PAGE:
After the deaths of Jacob and Joseph, the children of Israel became slaves in Egypt. "So the Egyptians made the children of Israel serve with rigor: And they made their lives bitter with hard bondage—in mortar, in brick, and in all manner of service in the field" (Exodus 1:13-14).
The Egyptians, observing no Sabbath, lashed the Israelites in their slave labor on the Sabbaths just as on other days. The Israelites, then, for several generations, were not permitted to keep the Sabbath. They probably received no organized religious teaching in all that time. They likely had no written record of God's instruction to the patriarchs before them.
The generation of Israelites that Moses led out of Egypt knew little, if anything, about the Sabbath. Time could have been lost—to them. However, God reestablished the right knowledge of the Sabbath through a series of miracles.
The Israelites came to the wilderness of Sin two months after leaving Egypt, and two weeks before arriving at Mount Sinai, when God gave them the Ten Commandments and made a covenant with them. Notice, His instruction concerning the Sabbath predates the giving of the law and the Old Covenant!
Here God reveals to them, miraculously, which day is the Sabbath and whether it makes any difference if we keep it:
Although this happens before they receive the Ten Commandments (Exodus 20) or the Old Covenant is proposed, God's law is in full force and effect. God is testing them to see if they will obey one of its critical points.
Notice what happens. Some try to save a supply of manna over until the next morning, contrary to God's command. "It bred worms and stank" (verse 20). On the sixth day, they gather a double portion of manna, and Moses explains why: "Tomorrow is a Sabbath rest, a holy Sabbath to the Lord" (verse 23). On the sixth day, then, they gather a supply of food for the Sabbath as well.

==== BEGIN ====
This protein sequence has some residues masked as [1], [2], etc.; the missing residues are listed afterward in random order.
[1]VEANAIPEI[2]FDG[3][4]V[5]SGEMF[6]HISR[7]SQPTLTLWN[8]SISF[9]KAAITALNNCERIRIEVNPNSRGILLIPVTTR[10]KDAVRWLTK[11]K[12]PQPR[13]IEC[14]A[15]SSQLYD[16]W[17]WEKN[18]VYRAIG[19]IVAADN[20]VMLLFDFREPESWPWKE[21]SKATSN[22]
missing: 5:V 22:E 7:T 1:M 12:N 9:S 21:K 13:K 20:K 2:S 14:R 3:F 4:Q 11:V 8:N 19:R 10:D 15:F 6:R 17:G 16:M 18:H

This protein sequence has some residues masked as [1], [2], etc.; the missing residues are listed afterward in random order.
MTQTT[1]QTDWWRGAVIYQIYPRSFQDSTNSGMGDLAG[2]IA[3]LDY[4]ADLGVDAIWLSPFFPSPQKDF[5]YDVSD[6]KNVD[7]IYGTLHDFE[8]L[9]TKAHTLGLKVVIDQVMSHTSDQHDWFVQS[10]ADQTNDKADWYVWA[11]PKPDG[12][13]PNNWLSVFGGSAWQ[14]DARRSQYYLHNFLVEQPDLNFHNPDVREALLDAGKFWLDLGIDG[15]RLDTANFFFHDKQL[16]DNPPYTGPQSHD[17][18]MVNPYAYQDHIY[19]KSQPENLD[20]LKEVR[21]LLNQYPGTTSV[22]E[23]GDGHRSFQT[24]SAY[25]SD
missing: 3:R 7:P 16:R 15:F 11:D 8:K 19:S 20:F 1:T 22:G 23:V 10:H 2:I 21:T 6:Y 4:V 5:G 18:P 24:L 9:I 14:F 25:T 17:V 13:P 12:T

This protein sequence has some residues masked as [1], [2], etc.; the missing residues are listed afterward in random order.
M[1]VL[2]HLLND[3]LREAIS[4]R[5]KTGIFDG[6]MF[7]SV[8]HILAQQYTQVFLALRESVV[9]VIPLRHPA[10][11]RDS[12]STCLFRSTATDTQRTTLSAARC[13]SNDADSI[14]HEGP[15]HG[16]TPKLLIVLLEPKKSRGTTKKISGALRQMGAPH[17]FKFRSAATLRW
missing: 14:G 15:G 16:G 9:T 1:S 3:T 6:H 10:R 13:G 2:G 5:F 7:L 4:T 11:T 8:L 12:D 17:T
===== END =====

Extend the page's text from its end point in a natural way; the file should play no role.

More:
Miraculously, it does not breed worms or decay, as on all the other days (verse 24)! By this sign, God identifies which day is the Sabbath. Thus, Moses says: "Today is a Sabbath to the Lord; today you will not find it in the field. Six days you shall gather it, but on the seventh day, which is the Sabbath, there will be none" (verses 25-26).
Did it make any difference? It sure did!
Was it all right for some to go ahead and work on the seventh day, and then rest on the first day of the week? Just like most professing Christians today, some of these Israelites thought they knew better! Notice: "Some of the people went out on the seventh day to gather, but they found none." They thought the day they observed, or if they kept it at all, made no difference.
But it made a difference to God! On the six weekdays, God Himself had accomplished the work of raining down manna, but not on His Sabbath, which is holy to Him. On the seventh day, God rested from sending them manna! Notice verses 28-29:
It certainly does make a difference to God! He is the same today as He was yesterday and will be forever (Hebrews 13:8)! It still makes a difference!
God reveals through these miracles which day is His day—His Sabbath. Manna fell for six days—but none on the seventh day. For nearly forty years, God reminded them every week which day He had set apart. If they forgot, they did not eat!
This example also shows that keeping the Sabbath holy is part of His eternal law, for it occurs many days before He proposes the Old Covenant at Sinai. In this way, God reveals both which day His Sabbath is and that the keeping or breaking of it does make a difference. Failing to keep God's holy Sabbath is sin, and its penalty is death (Romans 6:23)!
Finally, notice Exodus 16:29: "For the Lord has given you the Sabbath." Nowhere in all God's Word is it said, "The Lord has given you Sunday," or "The Lord has given you the first day of the week." Who, then, gave the professing Christian world its Sunday worship? The answer appears in "church" history—carnal, pagan man, under the leadership of Constantine and in rebellion against God, gave professing "Christianity" Sunday worship several centuries after Christ died. Sunday-worship came out of paganism, and the world still follows the custom!
Maybe you should ask yourself, "What is the source of my religion?" Is it human reason, public opinion, or the traditions of man? Or is the Creator God the source of what you believe and practice?